It is hardly surprising that over the long period of covid restrictions that there are periods where we lose direction, or events follow a different path from what we expected or hoped. Last year in June I wrote a blog called “Emergence” about the feeling of coming out of lockdown. It is odd looking back at my dairies for these months and the now chartered timelines for the pandemic. These have differed from country to country and within the four constituent nations of the UK. Scotland published a route map out of lockdown on May 29th 2020, based on the belief that life would steadily become more normal.  Outdoor bars and cafes were allowed to reopen in early July (then pubs). However, it was just a few months before a series of restrictions were brought in as covid cases rose again and these restrictions increased steadily. By mid-October a two-week closure of all bars in the central belt of Scotland began; in November Scotland introduced a 5-tier system with most of Scotland in tier 3, with a total lockdown imposed on January 4th, 2021. 

So as we now stand again on the threshold of emergence once again, we would be wise not to consider it “game over” and spare more than a thought for those in other parts of the world where vaccination progress has been much slower (Vaccination against Covid-19 : one for all and all for one?). The worsening covid situation in India is a stark reminder that no one is safe until we are all safe and that the virus recognises no national boundaries. Covid complacency seems to have been a major factor, a lesson we would do well to remember.

Currently in the UK the covid outlook has the successful vaccination programme has led to a more optimistic outlook and the feel good factor has been enhanced by the enjoyment of spring. On a personal level enjoying the ordered progression of spring in our garden has reminded me of a small but valuable lesson: to get back into a relaxed and natural rhythm of living.  It is time for us to reset our clocks and our inner compass. However urgent other calls on our time are, we need to restart those weekly walks with a picnic. What was next on the list?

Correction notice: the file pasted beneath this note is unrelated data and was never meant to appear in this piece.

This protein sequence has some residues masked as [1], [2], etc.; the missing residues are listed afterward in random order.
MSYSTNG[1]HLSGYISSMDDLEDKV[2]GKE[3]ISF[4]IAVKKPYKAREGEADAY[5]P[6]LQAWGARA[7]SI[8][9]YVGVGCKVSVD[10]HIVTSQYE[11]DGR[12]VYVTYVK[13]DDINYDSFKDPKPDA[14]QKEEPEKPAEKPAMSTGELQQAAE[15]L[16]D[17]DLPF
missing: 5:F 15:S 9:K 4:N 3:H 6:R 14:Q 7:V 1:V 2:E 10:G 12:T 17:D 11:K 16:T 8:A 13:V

Poem Whirls and Swirls Copyright © 2021 by Bruce Ward

Vaccination against Covid-19 – one for all and all for one?

Sharing things, whether food, a toy, a sympathetic ear is a way of showing caring. Indeed, the Salvation Army has trademarked the phrase “Sharing is Caring” to cover their activities as a religious organisation supplying food to needy families, gifts for patients in hospitals and care homes and toys for underprivileged children. This is sharing of good things, by those who have, with those who lack.

This concept of sharing to help others is a worthy aim, that trips easily off the tongue. In practice humans find sharing difficult and it is not an innate characteristic. The pleasure of giving to others and the ability to share with others is something we learn as we grow up. Ask any parent resolving an argument between siblings over a toy. It has even been known for parents to buy two toys to prevent quarrelling.  

At the moment, this phrase is probably not foremost in our minds. More likely we are thinking more about sharing the difficulties and stresses imposed by living through the Covid pandemic and our caring has been expressed more in appreciation of those working on the front line, particularly those in the health service. We also acknowledge those in the course of their work, whether as couriers/postmen, supermarket workers, teachers etc, who are exposed to greater risk than the general public because they interact with a large number of people each day. However, this caring does not require a sacrifice on our part.

 We, the public, have been told by our governments, to care for others by following the guidelines to save lives.  We are also told regularly that we are “all in it together for the long term” and that the virus does not respect national boundaries. “In it together” holds as far as the fact that the pandemic affects us all, but it implies that we are all pulling together in the same direction across different sections of society, both within the four countries of the UK and across the world. This is of course untrue, as governments and political parties debate the right course of action in a rapidly evolving situation. Whilst the majority in the UK have been remarkably law abiding in sticking to the restrictions, there is a groundswell of support for a review of how our government has handled the various issues, how life in the UK has been affected and whether the Government has fulfilled its responsibility to keep us safe. A Peoples Covid enquiry, chaired by Michael Mansfield QC, began on March 3rd and eight  on-line sessions on the the following topics are planned:

  • How well prepared was the NHS? 
  • How did the Government respond?
  • Is ‘Zero Covid’ possible?
  • Impact on the population 1 (families, social care, disability)
  • Impact on frontline staff and key workers
  • Inequalities and discrimination
  •  Privatisation of the Public’s Health